About 2 years ago in a second hand/ junk shop in Udine I came across a box full of old postcards marked €0.20 each, presumably being sold purely for their philatelic value. The voyeur in me found the chance to read messages written and posted to other people in the past too great an opportunity to miss and I immediately started rifling through the whole lot. Amongst the usual garish "Best Wishes from Paris!" there were a few that looked decidedly older, and oddly all seemed to feature images of roses. So many and so similar in style it couldn't be a coincidence.
Intrigued, I flipped them round and discovered they were indeed all from the same person- one Giovanni Delfino in Palermo writing to Antonietta Ponticello in Trapani, Sicily. Amazingly, amongst the pile of cards in the box were some of Antonietta's replies; where Giovanni sent roses she sent forget-me-nots, and where he wrote reams of impassioned prose, she neatly signed her name.
The set spans from 1920-1926 and there are many gaps in what is written, I assume they sent letters to accompany the cards, especially because many of them come without a postmark or stamp. Maybe that goes some way to explaining Antonietta's slightly cold and impersonal responses- a young lady wearing her heart on her sleeve for all to see on a postcard might not have gone down so well at the time. Or maybe that's just the way she was, preferring to keep her sentiments private and to herself, safely locked in the papery confines of an envelope.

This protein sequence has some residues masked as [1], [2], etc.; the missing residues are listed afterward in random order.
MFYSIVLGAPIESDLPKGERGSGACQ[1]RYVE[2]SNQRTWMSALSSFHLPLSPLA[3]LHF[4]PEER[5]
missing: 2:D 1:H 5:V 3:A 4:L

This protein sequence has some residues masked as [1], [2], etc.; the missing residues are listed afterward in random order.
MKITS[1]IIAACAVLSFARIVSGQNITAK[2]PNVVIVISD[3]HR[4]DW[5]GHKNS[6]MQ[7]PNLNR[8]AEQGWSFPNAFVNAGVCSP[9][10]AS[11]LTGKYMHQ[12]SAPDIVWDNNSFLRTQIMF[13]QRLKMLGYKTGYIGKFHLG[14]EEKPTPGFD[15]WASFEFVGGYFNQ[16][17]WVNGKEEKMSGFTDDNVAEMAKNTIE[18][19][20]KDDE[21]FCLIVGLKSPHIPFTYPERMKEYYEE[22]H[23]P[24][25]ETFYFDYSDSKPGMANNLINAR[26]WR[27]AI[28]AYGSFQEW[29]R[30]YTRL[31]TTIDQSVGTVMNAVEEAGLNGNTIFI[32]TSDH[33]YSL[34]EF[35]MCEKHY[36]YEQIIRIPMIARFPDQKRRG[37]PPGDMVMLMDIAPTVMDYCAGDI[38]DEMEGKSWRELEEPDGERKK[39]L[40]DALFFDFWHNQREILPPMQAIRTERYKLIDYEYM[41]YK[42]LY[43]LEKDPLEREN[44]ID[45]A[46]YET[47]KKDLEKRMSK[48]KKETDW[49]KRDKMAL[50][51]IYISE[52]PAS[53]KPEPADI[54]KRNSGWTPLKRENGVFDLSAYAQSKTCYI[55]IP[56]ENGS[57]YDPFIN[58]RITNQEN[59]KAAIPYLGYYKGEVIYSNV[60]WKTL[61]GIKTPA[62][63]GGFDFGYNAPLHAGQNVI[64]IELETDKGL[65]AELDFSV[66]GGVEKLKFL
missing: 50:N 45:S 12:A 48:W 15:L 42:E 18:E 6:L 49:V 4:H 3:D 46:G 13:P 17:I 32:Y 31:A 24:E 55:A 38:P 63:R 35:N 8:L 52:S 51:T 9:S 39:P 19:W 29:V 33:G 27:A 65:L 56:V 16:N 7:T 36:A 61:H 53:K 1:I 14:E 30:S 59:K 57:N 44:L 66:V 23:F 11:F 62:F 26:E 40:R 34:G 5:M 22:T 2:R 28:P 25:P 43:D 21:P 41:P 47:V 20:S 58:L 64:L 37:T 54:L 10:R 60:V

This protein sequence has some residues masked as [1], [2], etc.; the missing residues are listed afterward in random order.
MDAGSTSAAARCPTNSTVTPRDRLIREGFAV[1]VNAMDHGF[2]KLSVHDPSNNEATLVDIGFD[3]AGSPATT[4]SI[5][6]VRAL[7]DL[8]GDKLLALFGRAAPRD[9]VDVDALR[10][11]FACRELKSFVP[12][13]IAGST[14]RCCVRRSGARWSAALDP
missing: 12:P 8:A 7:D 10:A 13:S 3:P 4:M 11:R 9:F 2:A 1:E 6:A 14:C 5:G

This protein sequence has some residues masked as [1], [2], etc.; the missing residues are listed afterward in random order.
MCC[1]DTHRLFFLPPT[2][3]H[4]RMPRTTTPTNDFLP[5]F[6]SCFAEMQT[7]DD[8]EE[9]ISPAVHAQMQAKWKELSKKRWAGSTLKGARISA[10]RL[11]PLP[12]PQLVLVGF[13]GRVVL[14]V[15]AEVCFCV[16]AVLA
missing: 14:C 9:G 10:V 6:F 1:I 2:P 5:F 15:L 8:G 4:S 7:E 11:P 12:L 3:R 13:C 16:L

Speculation on the authors aside, how did these 2 sets of postcards end up together? and so far away from their initial destinations? and who sold them?
I can only guess that Giovanni and Antonietta eventually got together, that would explain why the cards were in the same place, but why they ended up in Udine and why someone would sell them is a mystery.
Since I found them, I've been dying to go and stalk their old addresses in Sicily, just to see what's left of the world they lived in. I feel like a child standing on tiptoes, jumping around, trying to snatch a glimpse of what's on the other side of the mysterious wall I'm not quite tall enough to see over yet.
Hopefully one day soon I'll get the chance to go, in the mean time, I'm going to use these as a starting point for my next project- graphically I think they're amazing, and I love the idea of using them as a spring board to start drawing from.
Anyway, here they are, in chronological order: Antonietta & Giovanni.